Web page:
This melancholy poem from the Writer's Almanac is perfect for today, as my husband flies back to Haiti.
by Wesley McNair
Why, when we say goodbye
at the end of an evening, do we deny
we are saying it at all, as in We'll
be seeing you, or I'll call, or Stop in,
somebody's always at home? Meanwhile, our friends,
telling us the same things, go on disappearing
beyond the porch light into the space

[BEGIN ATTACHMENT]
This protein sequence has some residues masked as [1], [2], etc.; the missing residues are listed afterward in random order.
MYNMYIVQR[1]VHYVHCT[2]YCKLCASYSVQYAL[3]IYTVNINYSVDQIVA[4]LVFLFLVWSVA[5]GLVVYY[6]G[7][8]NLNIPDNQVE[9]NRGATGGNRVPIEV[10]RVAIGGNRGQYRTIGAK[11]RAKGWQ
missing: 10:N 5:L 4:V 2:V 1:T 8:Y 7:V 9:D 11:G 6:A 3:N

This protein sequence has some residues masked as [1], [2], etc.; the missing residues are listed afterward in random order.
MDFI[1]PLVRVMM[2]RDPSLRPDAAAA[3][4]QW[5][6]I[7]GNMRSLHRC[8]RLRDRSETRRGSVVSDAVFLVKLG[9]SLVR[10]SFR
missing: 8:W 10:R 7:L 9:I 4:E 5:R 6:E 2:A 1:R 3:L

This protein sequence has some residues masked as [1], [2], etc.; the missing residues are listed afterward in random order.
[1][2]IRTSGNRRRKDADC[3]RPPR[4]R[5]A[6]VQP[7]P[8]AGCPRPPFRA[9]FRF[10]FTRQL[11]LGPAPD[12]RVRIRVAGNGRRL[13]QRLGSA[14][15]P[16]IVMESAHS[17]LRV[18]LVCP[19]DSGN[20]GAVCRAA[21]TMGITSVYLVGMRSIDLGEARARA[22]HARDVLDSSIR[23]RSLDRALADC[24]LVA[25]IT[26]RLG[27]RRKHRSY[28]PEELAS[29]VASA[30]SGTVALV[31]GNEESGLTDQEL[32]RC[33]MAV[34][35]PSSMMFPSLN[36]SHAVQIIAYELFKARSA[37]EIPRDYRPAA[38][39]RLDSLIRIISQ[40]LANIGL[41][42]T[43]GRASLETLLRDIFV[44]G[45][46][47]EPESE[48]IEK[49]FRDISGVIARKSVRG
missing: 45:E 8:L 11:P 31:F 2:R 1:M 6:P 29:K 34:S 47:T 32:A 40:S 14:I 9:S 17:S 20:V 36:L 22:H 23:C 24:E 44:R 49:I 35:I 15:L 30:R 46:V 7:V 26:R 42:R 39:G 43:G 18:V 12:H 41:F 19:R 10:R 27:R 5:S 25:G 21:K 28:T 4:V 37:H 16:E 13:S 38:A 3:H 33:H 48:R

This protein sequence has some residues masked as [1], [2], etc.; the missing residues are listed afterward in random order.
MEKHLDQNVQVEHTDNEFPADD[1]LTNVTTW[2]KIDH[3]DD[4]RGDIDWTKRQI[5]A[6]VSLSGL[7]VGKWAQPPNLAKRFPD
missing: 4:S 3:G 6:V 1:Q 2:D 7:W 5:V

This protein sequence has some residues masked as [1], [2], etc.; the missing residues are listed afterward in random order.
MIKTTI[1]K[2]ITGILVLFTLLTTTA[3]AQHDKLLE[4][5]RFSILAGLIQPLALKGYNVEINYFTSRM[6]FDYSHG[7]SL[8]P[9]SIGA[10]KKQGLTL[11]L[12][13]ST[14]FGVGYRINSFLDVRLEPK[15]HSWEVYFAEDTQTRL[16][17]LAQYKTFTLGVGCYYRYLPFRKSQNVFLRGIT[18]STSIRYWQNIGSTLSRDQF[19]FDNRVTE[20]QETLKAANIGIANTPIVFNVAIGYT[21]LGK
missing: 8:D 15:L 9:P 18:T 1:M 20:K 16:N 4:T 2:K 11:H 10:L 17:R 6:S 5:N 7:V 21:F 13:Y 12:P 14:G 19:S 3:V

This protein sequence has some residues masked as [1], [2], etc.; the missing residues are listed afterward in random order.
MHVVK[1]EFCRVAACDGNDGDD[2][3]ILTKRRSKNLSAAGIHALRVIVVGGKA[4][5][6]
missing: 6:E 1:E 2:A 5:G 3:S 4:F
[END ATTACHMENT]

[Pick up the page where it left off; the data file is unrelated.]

which except for a moment here or there
is always between us, no matter what we do.
Waving goodbye, of course, is what happens
when the space gets too large
for words – a gesture so innocent
and lonely, it could make a person weep
for days. Think of the hundreds of unknown
voyagers in the old, fluttering newsreel
patting and stroking the growing distance
between their nameless ship and the port
they are leaving, as if to promise I'll always
remember, and just as urgently, Always
Here's the rest of it.
2 hours ago